Paula Billups is a visual artist whose work takes in the media of painting, drawing, collage, artist’s books, installation, and collaboration. She bases her studio practice in Boston and Berlin and exhibits internationally, most recently in Cuba, Toronto, Berlin, and Luxembourg. Core themes of her work include interior shamanic processes, hidden and lost knowledge, and contradiction of the human desire for omniscience. Poetry has been a running thread of her creative life since the age of ten. She writes a blog at paulabillupsart.blogspot.com and files her poetry at paulabillups.tumblr.com. You can learn more about her work at www.paulabillups.com.

Poem-A-Day: Paula Billups

It’s April again, which means it’s National Poetry Month again here in the U.S., which also means it’s time once more for the Poem-A-Day series on my blog.

(And there was much rejoicing.)

This year I’ll be featuring another wide variety of poets and types of poetry, and sometimes I’ll have more than one poem by a particular person. Sort of a mini-series, I suppose. Our first one of these is from my dear friend Paula Billups, who is a fine artist in every sense of the word. Her gorgeous paintings hang in several rooms of our house, but aside from painting, she also writes.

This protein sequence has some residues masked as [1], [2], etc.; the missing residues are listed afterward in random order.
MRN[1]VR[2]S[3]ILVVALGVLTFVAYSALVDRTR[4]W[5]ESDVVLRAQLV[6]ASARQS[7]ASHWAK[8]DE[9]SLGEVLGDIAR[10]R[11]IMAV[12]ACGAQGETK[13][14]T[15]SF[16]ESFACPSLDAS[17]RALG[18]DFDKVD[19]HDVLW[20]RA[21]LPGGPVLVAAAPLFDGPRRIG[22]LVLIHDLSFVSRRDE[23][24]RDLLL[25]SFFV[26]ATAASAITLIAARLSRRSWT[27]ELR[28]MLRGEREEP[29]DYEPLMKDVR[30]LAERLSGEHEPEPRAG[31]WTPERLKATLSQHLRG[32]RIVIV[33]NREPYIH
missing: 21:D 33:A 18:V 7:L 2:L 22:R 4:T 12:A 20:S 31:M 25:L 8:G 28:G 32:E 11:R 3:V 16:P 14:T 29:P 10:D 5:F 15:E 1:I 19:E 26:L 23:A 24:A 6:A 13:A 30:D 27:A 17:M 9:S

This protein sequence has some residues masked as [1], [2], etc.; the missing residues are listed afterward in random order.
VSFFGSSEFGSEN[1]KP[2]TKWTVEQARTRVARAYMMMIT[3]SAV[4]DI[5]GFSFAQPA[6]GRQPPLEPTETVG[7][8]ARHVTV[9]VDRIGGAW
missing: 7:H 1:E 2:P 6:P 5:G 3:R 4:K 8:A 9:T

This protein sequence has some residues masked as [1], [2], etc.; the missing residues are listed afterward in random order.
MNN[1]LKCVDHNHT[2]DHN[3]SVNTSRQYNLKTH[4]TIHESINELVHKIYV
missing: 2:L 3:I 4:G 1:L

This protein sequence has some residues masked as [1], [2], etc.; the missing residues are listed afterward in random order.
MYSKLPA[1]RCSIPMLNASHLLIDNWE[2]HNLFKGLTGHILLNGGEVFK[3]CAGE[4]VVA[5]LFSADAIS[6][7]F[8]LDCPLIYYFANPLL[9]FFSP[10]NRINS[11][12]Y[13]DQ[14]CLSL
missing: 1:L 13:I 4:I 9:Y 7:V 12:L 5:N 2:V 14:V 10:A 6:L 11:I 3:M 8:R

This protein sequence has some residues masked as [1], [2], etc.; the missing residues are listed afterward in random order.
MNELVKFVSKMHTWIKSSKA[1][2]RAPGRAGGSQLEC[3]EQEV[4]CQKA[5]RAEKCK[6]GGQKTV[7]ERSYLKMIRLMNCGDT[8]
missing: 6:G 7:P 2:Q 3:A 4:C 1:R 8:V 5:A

Here is one of her poems, from this past Christmas, a nonetheless-wonderful holiday at the end of a hellish year, the likes of which I hope we don’t see again anytime soon.


Christmas Letter for 2016, A Hard Year
(Written for everyone I love who loves me)

For all the ways of hearts can bloom
For all the cruel ways they break
For the eternal knowledge that sits in every
cell in every being that
whispers always in the blood,
“Nothing matters more than love.”
For every tyrant that ever fell
All of them
Every single one
for breaking faith with that immutable law.
For the knowledge that love and compassion
belong to all of us
in exchange for this burden:
we will possess the universe
til our final light winks out.

For all the ways this burden cracks the heart